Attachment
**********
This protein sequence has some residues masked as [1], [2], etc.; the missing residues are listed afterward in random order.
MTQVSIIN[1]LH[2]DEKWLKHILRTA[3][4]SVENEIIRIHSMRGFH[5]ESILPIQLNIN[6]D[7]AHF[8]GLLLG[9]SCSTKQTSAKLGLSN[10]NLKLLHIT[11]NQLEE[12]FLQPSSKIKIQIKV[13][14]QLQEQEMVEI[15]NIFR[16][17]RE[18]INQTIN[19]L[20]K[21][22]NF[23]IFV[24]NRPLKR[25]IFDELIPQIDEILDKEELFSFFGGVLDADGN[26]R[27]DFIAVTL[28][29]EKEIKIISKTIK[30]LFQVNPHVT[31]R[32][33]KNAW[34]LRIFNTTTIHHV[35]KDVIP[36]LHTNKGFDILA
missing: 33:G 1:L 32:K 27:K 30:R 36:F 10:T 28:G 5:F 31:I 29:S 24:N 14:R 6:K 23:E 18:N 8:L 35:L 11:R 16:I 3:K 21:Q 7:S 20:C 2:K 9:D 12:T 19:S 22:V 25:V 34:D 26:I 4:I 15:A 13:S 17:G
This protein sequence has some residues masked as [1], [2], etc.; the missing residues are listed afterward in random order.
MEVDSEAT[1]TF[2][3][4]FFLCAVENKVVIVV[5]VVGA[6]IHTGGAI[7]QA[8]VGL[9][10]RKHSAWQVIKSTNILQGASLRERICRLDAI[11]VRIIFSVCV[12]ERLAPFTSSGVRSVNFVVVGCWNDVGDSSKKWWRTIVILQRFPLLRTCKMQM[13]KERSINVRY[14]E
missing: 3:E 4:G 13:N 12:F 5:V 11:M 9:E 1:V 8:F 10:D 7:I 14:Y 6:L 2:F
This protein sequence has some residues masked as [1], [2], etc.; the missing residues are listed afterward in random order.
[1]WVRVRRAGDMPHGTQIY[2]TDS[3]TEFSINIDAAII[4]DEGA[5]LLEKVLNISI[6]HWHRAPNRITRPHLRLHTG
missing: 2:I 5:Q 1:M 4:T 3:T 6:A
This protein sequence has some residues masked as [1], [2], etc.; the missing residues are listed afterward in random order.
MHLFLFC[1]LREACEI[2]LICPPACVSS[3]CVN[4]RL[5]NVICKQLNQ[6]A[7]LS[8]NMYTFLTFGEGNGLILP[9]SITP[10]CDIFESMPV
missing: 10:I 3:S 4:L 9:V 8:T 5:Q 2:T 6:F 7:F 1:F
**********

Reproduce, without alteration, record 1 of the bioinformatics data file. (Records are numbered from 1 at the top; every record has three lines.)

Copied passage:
This protein sequence has some residues masked as [1], [2], etc.; the missing residues are listed afterward in random order.
MTQVSIIN[1]LH[2]DEKWLKHILRTA[3][4]SVENEIIRIHSMRGFH[5]ESILPIQLNIN[6]D[7]AHF[8]GLLLG[9]SCSTKQTSAKLGLSN[10]NLKLLHIT[11]NQLEE[12]FLQPSSKIKIQIKV[13][14]QLQEQEMVEI[15]NIFR[16][17]RE[18]INQTIN[19]L[20]K[21][22]NF[23]IFV[24]NRPLKR[25]IFDELIPQIDEILDKEELFSFFGGVLDADGN[26]R[27]DFIAVTL[28][29]EKEIKIISKTIK[30]LFQVNPHVT[31]R[32][33]KNAW[34]LRIFNTTTIHHV[35]KDVIP[36]LHTNKGFDILA
missing: 33:G 1:L 32:K 27:K 30:R 36:F 10:T 28:G 5:F 31:I 29:S 24:N 14:R 6:K 23:E 18:N 8:L 35:L 11:R 16:I 3:K 21:Q 7:S 20:C 2:K 9:D 12:T 19:S 22:V 25:V 34:D 26:I 4:I 15:A 13:S 17:G